[ntp:questions] NTP client with ability to write Windows NT system time to hardware clock?

Martin Burnicki martin.burnicki at meinberg.de
Mon Dec 13 09:40:58 UTC 2010


Brolin,

Brolin Empey wrote:
> I run Windows 7 Professional IA-32 with RealTimeIsUniversal=1 on
> brolin-V13, my Dell Vostro V13 laptop. This means brolin-V13?s hardware
> clock (RTC) runs in UTC, as it should, instead of the local time zone,
> as Microsoft still uses for the completely illogical default
> configuration.  RealTimeIsUniversal=1 is /finally/ fixed and fully
> working beginning in Windows Vista SP2 + Windows 7, but there is still a
> problem:  When RealTimeIsUniversal=0, which is also used when the
> RealTimeIsUniversal key does not exist, Windows 7 writes the Windows NT
> system time to the hardware clock during the shut down process.  When
> RealTimeIsUniversal=1, though, the Windows NT system time is never
> written to the hardware clock.

Hm, this sounds like a Windows bug ...

> Consequently, I have to boot Ubuntu from 
> a USB flash drive (brolin-V13 has no optical disc drive (ODD).), then
> use ntpdate-debian + hwclock to synchronise the Linux system clock with
> an NTP server on the Internet, then write the
> sufficiently-accurate-for-me Linux system time to the hardware clock so
> Windows 7 will set the Windows NT system clock from the accurate time in
> the hardware clock.  After some time (at least 1 week, not sure.),
> though, my hardware clock is approximately 2 minutes behind the correct
> time from an NTP server, but Windows 7 never writes the Windows NT
> system time to the hardware clock when RealTimeIsUniversal=1, so I have
> to use my Ubuntu USB flash drive again.

Do you need correct time for the on-board RTC for a special application? As
far as I know this is only used to initialize the Windows system time when
Windows starts up, so your system time may be wrong until ntpd has a chance
to correct it, i.e. it can reach an NTP server. 

> I know the proper solution is 
> to get Microsoft to change Windows 7 so it can write the Windows NT
> system time to the hardware clock even when RealTimeIsUniversal=1, but
> that has not yet happened.  I have at least asked a Microsoft employee
> about it, though, so they know users (well, at least 1 user. :)) want
> the feature.  I can use w32time to force a synchronisation, but then I
> have to do that every time I boot Windows 7.  brolin-V13 travels with me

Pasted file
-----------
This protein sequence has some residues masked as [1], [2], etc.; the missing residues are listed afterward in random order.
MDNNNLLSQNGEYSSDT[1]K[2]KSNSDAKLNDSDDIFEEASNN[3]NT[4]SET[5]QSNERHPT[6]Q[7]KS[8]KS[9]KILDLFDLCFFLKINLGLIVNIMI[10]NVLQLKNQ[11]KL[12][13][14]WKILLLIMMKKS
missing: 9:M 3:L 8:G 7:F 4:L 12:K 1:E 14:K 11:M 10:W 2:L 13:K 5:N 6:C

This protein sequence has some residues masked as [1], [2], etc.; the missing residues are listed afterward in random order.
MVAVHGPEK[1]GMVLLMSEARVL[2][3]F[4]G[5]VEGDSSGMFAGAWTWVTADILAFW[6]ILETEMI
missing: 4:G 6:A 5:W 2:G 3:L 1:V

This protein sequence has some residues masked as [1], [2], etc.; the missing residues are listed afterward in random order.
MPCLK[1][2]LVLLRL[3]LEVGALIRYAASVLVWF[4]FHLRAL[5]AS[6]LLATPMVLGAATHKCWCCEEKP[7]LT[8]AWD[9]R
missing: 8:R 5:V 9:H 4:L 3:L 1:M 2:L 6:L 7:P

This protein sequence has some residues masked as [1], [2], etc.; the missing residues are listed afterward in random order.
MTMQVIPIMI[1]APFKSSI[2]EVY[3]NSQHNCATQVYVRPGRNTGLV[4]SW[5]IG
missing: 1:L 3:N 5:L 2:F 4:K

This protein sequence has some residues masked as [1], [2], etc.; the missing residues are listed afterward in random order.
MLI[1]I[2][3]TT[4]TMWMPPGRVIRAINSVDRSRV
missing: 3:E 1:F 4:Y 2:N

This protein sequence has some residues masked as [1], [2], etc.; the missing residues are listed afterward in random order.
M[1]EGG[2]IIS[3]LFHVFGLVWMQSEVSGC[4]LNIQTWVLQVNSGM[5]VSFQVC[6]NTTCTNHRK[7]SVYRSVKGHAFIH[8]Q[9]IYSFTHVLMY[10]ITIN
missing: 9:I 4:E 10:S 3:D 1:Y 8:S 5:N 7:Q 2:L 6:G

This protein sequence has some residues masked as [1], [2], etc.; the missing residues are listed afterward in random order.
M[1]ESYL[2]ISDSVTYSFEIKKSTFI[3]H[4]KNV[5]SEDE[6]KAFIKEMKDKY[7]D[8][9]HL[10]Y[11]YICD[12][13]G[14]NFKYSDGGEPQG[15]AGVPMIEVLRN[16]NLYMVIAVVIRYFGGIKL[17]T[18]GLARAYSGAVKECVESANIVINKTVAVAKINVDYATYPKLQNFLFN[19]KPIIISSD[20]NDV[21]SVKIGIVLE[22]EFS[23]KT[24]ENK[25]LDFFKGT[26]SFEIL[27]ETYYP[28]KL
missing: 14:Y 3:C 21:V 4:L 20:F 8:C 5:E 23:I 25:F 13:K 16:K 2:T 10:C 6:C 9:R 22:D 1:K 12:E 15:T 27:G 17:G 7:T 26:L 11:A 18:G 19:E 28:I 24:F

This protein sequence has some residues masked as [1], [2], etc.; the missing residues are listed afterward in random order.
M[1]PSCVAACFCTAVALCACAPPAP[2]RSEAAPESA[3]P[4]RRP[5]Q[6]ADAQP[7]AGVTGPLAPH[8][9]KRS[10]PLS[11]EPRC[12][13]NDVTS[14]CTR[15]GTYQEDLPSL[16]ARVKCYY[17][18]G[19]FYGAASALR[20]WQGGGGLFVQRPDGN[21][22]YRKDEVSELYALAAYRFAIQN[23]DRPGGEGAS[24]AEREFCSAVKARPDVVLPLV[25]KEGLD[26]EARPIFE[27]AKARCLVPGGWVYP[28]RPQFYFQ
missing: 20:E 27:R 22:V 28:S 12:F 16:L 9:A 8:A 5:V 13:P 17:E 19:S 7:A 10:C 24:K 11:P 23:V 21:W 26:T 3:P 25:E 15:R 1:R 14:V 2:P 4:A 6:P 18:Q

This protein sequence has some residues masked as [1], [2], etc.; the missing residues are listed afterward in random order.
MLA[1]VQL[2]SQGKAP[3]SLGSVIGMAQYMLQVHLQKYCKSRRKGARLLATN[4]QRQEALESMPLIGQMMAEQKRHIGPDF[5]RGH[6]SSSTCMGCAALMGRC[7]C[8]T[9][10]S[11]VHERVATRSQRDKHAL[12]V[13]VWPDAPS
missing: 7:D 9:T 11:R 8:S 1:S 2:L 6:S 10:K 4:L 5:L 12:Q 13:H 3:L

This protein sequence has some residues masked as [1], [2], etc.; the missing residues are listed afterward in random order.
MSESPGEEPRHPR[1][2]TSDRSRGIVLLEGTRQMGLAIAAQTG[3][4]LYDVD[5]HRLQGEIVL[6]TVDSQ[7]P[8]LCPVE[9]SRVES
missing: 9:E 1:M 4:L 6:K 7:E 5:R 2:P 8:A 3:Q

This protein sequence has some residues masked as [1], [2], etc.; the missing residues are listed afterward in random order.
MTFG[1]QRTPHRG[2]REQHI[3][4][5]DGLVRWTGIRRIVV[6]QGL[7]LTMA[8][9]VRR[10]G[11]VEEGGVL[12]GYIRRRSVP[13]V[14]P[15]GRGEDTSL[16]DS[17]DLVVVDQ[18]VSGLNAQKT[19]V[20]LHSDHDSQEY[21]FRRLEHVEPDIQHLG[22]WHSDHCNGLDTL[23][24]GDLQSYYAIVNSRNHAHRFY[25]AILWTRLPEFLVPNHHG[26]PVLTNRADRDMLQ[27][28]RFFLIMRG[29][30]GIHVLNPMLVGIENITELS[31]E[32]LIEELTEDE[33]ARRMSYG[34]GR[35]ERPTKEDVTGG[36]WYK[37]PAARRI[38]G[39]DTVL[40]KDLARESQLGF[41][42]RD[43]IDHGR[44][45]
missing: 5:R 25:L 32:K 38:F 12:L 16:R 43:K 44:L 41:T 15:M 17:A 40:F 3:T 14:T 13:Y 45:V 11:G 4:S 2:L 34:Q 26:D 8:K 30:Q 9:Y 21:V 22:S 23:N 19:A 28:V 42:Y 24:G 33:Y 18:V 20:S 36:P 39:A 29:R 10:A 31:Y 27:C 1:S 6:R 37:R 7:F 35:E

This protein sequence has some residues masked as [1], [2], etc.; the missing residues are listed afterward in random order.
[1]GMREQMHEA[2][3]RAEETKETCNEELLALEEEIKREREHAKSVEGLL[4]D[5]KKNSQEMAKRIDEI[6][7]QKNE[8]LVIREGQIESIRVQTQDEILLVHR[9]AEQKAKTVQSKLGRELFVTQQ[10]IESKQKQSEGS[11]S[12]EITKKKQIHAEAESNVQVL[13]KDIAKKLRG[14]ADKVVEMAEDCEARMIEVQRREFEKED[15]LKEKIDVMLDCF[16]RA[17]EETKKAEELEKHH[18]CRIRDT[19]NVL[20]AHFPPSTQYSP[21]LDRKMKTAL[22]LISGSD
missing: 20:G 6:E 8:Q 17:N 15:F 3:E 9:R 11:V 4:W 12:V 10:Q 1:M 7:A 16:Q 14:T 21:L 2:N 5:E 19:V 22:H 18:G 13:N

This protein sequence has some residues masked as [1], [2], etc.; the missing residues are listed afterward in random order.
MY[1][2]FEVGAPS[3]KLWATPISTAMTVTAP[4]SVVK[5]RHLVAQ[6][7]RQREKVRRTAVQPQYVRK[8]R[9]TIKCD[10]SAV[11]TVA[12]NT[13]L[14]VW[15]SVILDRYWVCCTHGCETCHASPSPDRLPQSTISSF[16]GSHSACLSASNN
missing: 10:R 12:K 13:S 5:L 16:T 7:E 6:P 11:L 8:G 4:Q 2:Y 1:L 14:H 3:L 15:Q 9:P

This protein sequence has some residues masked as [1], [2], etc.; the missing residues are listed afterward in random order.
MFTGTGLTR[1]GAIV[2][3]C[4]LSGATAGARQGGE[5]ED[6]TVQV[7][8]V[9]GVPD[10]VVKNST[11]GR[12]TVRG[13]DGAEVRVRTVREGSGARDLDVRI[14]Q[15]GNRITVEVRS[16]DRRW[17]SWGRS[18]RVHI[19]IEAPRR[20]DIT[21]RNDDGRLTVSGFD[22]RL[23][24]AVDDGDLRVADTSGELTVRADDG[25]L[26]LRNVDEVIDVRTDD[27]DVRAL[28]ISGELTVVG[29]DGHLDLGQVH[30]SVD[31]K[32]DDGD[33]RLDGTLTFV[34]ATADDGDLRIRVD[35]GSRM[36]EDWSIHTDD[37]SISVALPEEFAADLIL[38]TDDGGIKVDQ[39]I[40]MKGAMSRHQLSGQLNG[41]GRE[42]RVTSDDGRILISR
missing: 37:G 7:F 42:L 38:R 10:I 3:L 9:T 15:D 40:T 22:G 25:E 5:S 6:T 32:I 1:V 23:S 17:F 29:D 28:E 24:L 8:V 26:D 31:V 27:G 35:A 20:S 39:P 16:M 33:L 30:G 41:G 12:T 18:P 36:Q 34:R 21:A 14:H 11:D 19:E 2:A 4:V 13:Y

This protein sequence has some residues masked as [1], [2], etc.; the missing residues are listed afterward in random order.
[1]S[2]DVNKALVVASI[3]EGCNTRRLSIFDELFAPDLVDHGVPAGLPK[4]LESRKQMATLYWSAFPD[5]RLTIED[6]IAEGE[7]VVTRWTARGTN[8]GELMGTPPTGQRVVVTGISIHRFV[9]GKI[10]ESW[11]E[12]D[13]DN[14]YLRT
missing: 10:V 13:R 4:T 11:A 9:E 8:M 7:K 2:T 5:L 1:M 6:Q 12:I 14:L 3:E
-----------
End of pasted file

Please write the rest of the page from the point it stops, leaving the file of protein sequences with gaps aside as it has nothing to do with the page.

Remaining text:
> between home and work, so it is not always running.  Maybe this causes
> the hardware clock to fall behind, but I do not think I can prevent
> having to shut down and boot brolin-V13 on a daily basis.  Since I do
> not know if Microsoft will ever enable Windows 7 to write the Windows NT
> system time to the hardware clock when RealTimeIsUniversal=1, the next
> best solution is probably to write a hwclock.exe application for Windows
> NT, but I am hoping someone has already implemented this functionality
> in an application such as an NTP client.  Googling ?hwclock.exe? returns
> lots of noise because some malware uses this file name, but I have not
> found any real hwclock.exe equivalent to hwclock used on Linux.

During normal operation the ntpd service should not call the Windows
SetSystemTime() API since doing so causes a time offset offset to be
applied to the system time.

As far as I know ntpd calls SetSystemTime() only when the Windows system
time needs to be stepped anyway, or when the ntpd service shuts down. 

Calling SetSystemTime() should also set the HW clock. If this doesn't happen
then the Windows bug mentioned above is probably inside that Windows API
call.

> So, is there an NTP client or any other application for Windows NT which
> can write the Windows NT system time to the hardware clock so I do not
> have to write hwclock.exe for Windows NT?

A proper solution would indeed be to write a program which just reads the
current system time without changing it, and then writes the system time to
the HW clock. However, this requires a devce driver to be able to write to
the CMOS chip. I'm not sure whether there is a documented or undocumented
software interface to the Windows kernel to call Windows' built-in driver.

Maybe a workaround would be the usual way to let Windows write the local
time to the RTC, and then tell your Linux system the RTC runs in local
time. This should only cause a problem if you whut down Windows before a
DST changes, and boot Linux the next time after DST has changed.

Martin
-- 
Martin Burnicki

Meinberg Funkuhren
Bad Pyrmont
Germany




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